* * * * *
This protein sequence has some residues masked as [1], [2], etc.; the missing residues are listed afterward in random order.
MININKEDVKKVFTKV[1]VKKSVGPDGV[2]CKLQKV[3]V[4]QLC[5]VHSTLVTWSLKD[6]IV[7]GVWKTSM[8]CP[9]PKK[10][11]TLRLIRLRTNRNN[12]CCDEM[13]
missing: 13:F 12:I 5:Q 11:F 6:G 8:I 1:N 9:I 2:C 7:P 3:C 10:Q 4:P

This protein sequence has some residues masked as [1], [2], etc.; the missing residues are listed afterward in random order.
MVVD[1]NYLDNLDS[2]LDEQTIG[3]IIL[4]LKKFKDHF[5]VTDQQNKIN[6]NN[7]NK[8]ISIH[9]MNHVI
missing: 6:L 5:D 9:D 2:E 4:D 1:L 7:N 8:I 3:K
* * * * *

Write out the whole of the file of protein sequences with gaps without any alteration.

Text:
This protein sequence has some residues masked as [1], [2], etc.; the missing residues are listed afterward in random order.
MININKEDVKKVFTKV[1]VKKSVGPDGV[2]CKLQKV[3]V[4]QLC[5]VHSTLVTWSLKD[6]IV[7]GVWKTSM[8]CP[9]PKK[10][11]TLRLIRLRTNRNN[12]CCDEM[13]
missing: 13:F 12:I 5:Q 11:F 6:G 8:I 1:N 9:I 2:C 7:P 3:C 10:Q 4:P

This protein sequence has some residues masked as [1], [2], etc.; the missing residues are listed afterward in random order.
MVVD[1]NYLDNLDS[2]LDEQTIG[3]IIL[4]LKKFKDHF[5]VTDQQNKIN[6]NN[7]NK[8]ISIH[9]MNHVI
missing: 6:L 5:D 9:D 2:E 4:D 1:L 7:N 8:I 3:K